Gdansk – the city of possibilities
A thousand – year – old city, Gdansk lies on Gdansk Bay and the southern coast of the Baltic Sea. With its hanseatic tradition, it has always played a major role in the commercial relationships between Northern and Western Europe on the one hand, and the countries of Central and Eastern Europe on the other hand. That resulted in its wealth and cultural variety.
In its ‘golden age’ the city enjoyed the specific status of a municipal republic. It was also a melting pot of cultures and ethnic groups. The air of tolerance and the wealth built on trade made culture, science, and art flourish in Gdansk.
On the 1st of September 1939 it was here, in Gdansk - Westerplatte, that the Second World War started with the shots fired from the battleship Schleswig-Holstein. It was a time of bravery and martyrdom of Gdansk’s citizens and it opened a new, tragic chapter in the history of Gdansk. The war and the particularly fierce struggle for liberation left Gdansk completely devastated. Its reconstruction, with the help of fully dedicated citizens, took several years. Gdansk once again became the biggest Baltic port and regained its former splendour.
The tragic December 1970, then August 1980 and the martial law period are the successive dates symbolizing the fight of the citizens of Gdansk against the prevailing communist regime. It was Gdansk that became the cradle of ‘Solidarność' which was to transform the map of Europe. History has come full circle…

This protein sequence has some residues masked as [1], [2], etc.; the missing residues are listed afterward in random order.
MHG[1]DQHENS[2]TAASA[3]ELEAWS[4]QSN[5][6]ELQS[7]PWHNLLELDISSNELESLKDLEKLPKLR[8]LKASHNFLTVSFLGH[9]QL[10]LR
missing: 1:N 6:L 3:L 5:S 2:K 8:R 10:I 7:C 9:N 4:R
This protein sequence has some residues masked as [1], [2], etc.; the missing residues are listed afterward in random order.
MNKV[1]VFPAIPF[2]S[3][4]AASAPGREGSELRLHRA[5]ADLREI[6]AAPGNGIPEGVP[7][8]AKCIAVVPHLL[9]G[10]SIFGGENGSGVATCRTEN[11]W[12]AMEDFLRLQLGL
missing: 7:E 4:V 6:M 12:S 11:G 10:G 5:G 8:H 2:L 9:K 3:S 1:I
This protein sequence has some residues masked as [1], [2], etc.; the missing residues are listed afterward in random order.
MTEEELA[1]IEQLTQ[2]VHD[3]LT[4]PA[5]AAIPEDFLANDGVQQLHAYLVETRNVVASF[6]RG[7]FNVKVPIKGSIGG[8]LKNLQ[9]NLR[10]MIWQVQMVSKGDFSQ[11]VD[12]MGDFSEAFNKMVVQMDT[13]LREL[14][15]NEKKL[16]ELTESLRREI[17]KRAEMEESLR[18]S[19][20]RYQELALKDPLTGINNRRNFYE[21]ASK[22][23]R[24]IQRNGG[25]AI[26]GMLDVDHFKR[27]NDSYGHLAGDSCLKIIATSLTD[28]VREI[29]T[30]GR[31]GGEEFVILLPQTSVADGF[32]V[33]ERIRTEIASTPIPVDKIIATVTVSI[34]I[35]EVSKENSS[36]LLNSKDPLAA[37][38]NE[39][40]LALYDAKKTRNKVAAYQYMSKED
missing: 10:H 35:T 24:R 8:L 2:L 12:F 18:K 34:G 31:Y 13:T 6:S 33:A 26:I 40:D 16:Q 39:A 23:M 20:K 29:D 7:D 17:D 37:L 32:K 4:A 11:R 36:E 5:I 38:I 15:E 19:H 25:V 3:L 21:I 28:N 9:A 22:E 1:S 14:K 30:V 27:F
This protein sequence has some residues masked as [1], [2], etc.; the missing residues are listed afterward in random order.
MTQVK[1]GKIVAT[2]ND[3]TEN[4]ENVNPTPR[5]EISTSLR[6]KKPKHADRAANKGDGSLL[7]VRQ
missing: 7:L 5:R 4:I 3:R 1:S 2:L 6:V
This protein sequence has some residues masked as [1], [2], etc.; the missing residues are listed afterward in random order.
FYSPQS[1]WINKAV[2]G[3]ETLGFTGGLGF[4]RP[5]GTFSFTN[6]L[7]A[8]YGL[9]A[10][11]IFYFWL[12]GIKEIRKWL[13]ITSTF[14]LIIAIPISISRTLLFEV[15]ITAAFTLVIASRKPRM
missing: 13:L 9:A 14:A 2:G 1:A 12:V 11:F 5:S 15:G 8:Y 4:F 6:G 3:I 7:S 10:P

Contemporary Gdansk - the capital of the Pomeranian province, a dynamically developing city with a population of half a million people - is as vibrant as before. It is practically a part of a bigger city complex – the Tricity – consisting also of Sopot and Gdynia. Gdansk is a vivid maritime, economic, scientific, cultural and tourist centre.
Gdansk has always been a marvellous city, a place which has attracted many famous people: it was the hometown of Isaac van den Blocke, Johannes Hevelius, Gabriel Fahrenheit, Johann Uphagen, Arthur Schopenhauer, Günter Grass and nowadays the Nobel Peace Prize Winner – Lech Wałęsa, the Honorary Patron of the 19th EAS Conference Gdansk 2011.
photo: Piotr Rodak
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